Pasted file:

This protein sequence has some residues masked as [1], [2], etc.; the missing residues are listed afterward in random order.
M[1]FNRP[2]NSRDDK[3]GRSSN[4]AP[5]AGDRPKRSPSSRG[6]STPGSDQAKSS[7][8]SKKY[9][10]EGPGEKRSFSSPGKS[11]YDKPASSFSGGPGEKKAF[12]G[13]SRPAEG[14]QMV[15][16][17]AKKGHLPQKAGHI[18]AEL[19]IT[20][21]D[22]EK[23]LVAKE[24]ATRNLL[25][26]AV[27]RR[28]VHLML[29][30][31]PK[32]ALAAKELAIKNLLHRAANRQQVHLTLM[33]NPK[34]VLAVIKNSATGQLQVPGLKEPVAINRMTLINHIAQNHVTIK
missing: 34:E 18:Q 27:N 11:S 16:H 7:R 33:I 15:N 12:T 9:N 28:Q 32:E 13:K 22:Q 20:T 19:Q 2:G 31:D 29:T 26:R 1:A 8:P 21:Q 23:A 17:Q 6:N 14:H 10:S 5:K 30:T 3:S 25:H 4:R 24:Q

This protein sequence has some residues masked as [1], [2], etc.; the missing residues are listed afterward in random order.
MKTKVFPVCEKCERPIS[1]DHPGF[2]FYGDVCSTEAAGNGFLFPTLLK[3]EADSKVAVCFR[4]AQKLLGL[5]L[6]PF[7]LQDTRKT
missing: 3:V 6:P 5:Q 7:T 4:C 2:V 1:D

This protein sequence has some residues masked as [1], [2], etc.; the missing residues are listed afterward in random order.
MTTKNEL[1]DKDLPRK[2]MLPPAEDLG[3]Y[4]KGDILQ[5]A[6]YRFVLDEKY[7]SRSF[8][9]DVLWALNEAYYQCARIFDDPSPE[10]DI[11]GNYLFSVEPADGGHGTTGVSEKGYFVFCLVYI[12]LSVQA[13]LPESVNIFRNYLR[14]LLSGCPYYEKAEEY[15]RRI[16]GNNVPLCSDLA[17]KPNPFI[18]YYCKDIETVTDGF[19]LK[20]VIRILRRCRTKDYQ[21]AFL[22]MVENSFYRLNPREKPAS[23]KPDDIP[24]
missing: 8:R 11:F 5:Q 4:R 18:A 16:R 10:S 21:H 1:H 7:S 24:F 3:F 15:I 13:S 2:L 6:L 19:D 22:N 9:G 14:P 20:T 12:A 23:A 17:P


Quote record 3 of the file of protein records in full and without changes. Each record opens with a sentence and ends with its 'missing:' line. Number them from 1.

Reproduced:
This protein sequence has some residues masked as [1], [2], etc.; the missing residues are listed afterward in random order.
MTTKNEL[1]DKDLPRK[2]MLPPAEDLG[3]Y[4]KGDILQ[5]A[6]YRFVLDEKY[7]SRSF[8][9]DVLWALNEAYYQCARIFDDPSPE[10]DI[11]GNYLFSVEPADGGHGTTGVSEKGYFVFCLVYI[12]LSVQA[13]LPESVNIFRNYLR[14]LLSGCPYYEKAEEY[15]RRI[16]GNNVPLCSDLA[17]KPNPFI[18]YYCKDIETVTDGF[19]LK[20]VIRILRRCRTKDYQ[21]AFL[22]MVENSFYRLNPREKPAS[23]KPDDIP[24]
missing: 8:R 11:F 5:Q 4:R 18:A 16:R 10:S 21:H 1:H 7:S 24:F 3:F 15:I 13:S 2:L 6:L 19:D 22:N 9:G 14:P 20:T 12:A 23:A 17:P